The Thing That Happened
It didn’t take long to drill down to the issue at hand: The original Kailh Box switch specification had the X-axis thickness of the cross stems at 1.3mm with a manufacturing tolerance of +/-0.02mm. However, that specification had changed. Back when Kaihua was working to get its (then new) Box switches onto shipping products, Dareu was its first major customer. Dareu wanted a little more girth from the Box switch stems for its own keycaps and asked Kaihua to alter them. The switch maker obliged, adding tiny nibs to the tips of the cross stems to increase the thickness from 1.3mm +/- 0.02mm to 1.32mm +/- 0.02mm. Since then, all Kailh Box switches have been manufactured to the new thicker specification.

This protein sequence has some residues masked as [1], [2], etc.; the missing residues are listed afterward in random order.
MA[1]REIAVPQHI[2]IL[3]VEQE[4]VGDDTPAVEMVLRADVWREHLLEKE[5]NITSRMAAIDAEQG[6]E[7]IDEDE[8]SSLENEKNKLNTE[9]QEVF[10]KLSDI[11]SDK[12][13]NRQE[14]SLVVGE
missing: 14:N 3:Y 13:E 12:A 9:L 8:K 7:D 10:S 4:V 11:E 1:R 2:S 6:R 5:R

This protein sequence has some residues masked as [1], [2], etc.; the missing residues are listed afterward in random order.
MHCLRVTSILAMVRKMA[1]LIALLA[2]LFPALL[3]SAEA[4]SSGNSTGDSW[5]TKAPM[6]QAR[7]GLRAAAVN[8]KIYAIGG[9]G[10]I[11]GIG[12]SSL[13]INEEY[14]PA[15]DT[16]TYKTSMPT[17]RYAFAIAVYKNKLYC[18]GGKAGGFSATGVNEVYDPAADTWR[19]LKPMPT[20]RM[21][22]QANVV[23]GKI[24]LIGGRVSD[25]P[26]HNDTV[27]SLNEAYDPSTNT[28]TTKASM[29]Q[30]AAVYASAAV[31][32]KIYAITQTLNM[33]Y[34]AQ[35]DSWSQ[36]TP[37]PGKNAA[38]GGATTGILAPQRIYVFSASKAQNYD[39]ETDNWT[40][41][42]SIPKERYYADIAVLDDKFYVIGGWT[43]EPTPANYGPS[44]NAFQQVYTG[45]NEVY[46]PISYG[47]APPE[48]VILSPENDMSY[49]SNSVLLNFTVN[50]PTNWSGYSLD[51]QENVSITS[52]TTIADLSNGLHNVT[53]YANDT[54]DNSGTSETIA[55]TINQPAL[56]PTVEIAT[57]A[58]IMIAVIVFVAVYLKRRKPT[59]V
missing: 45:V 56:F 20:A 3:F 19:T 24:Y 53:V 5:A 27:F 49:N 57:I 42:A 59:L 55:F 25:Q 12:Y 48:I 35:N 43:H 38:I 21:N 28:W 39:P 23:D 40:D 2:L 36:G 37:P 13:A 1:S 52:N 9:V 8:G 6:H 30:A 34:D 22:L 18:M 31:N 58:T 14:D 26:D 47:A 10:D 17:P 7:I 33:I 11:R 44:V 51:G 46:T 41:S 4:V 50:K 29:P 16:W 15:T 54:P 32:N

Therefore, in the original specification, Kailh Box switches would be within spec if they measured between 1.28-1.32mm. In the new specification, that changed to 1.3-1.34mm. Once this information came to light, the consensus was that the cross stems on some Box switches were a wee bit too thick, and that was enough to crack caps. If that was the case, then Kaihua screwed up. The company certainly seemed to admit that it made an error, and they immediately agreed to change the Box switch spec back to the original 1.3mm +/-0.02mm, by simply removing the nibs.
This is the new specification:
Of course, that’s little consolation to the many people (and vendors) who were stuck with what appeared to be keycap-cracking Box switches. But is it all much ado about nothing?